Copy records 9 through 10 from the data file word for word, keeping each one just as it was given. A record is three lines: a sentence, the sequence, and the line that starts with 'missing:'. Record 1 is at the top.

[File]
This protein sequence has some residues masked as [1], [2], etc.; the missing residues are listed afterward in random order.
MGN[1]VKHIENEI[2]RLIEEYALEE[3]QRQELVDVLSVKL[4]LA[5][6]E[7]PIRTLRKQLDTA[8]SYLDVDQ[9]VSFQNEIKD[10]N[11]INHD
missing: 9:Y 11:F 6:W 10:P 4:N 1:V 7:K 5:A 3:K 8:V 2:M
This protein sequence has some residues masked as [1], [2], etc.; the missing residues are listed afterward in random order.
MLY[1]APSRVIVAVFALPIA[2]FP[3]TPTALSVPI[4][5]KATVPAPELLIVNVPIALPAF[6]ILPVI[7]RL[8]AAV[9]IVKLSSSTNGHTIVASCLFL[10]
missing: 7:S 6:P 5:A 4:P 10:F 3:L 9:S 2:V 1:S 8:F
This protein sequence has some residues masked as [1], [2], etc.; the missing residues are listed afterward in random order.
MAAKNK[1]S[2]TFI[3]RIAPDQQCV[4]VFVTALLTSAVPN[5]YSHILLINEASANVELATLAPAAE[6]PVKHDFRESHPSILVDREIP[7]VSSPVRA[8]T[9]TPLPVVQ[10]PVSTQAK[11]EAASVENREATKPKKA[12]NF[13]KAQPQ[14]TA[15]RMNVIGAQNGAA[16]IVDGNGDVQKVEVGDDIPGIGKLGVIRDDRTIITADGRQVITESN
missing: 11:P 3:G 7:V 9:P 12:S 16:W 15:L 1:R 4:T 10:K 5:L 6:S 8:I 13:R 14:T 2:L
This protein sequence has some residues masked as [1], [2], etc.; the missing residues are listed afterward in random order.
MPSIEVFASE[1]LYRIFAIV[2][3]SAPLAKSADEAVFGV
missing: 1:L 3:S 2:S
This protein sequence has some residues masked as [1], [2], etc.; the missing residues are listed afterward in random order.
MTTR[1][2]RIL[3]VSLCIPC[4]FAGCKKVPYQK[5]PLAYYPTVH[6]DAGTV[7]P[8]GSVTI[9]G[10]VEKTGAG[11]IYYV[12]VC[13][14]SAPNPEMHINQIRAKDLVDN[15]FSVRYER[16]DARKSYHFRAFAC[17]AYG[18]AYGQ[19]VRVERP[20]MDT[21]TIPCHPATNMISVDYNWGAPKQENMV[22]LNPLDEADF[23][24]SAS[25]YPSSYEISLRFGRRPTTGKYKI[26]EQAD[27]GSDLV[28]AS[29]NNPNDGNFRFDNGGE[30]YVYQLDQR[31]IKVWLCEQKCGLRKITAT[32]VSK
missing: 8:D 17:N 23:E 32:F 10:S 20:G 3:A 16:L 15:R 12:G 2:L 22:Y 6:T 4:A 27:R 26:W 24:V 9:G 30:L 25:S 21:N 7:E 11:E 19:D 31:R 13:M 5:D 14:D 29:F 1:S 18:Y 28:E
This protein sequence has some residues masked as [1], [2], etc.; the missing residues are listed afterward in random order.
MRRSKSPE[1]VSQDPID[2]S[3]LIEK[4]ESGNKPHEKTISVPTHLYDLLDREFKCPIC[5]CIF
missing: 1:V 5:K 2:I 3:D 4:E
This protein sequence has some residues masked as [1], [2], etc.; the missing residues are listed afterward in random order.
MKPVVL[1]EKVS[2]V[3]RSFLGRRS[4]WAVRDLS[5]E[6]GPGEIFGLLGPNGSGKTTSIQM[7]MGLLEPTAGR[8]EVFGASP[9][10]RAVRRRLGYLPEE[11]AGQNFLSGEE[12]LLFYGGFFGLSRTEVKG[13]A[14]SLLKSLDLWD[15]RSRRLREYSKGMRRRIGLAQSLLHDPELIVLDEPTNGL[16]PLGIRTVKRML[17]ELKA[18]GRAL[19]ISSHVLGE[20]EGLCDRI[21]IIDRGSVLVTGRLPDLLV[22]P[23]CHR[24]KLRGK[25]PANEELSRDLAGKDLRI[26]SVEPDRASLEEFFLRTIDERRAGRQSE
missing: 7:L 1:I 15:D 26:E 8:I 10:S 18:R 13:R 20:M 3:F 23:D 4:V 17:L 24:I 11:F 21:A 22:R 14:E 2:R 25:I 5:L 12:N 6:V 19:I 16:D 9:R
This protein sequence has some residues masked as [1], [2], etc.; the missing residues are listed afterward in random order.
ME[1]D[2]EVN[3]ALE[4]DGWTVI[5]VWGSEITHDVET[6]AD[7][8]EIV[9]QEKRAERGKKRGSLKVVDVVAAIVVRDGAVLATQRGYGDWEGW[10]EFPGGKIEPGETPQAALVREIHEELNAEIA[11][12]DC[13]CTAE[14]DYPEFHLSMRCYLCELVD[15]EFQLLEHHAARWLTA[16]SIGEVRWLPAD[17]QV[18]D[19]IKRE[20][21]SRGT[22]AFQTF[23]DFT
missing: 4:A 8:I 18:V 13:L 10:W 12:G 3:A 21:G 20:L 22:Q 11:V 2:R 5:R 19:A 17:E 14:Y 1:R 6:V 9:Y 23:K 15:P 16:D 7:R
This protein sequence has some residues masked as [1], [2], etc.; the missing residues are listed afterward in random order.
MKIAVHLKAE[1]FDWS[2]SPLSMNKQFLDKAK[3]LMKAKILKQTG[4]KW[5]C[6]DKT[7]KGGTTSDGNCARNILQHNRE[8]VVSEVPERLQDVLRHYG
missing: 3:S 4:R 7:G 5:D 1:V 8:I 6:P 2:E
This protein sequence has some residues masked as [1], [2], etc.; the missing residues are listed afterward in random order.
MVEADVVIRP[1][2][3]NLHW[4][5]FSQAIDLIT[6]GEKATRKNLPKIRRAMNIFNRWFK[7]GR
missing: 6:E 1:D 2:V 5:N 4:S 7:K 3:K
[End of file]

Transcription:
This protein sequence has some residues masked as [1], [2], etc.; the missing residues are listed afterward in random order.
MKIAVHLKAE[1]FDWS[2]SPLSMNKQFLDKAK[3]LMKAKILKQTG[4]KW[5]C[6]DKT[7]KGGTTSDGNCARNILQHNRE[8]VVSEVPERLQDVLRHYG
missing: 3:S 4:R 7:G 5:D 1:V 8:I 6:P 2:E
This protein sequence has some residues masked as [1], [2], etc.; the missing residues are listed afterward in random order.
MVEADVVIRP[1][2][3]NLHW[4][5]FSQAIDLIT[6]GEKATRKNLPKIRRAMNIFNRWFK[7]GR
missing: 6:E 1:D 2:V 5:N 4:S 7:K 3:K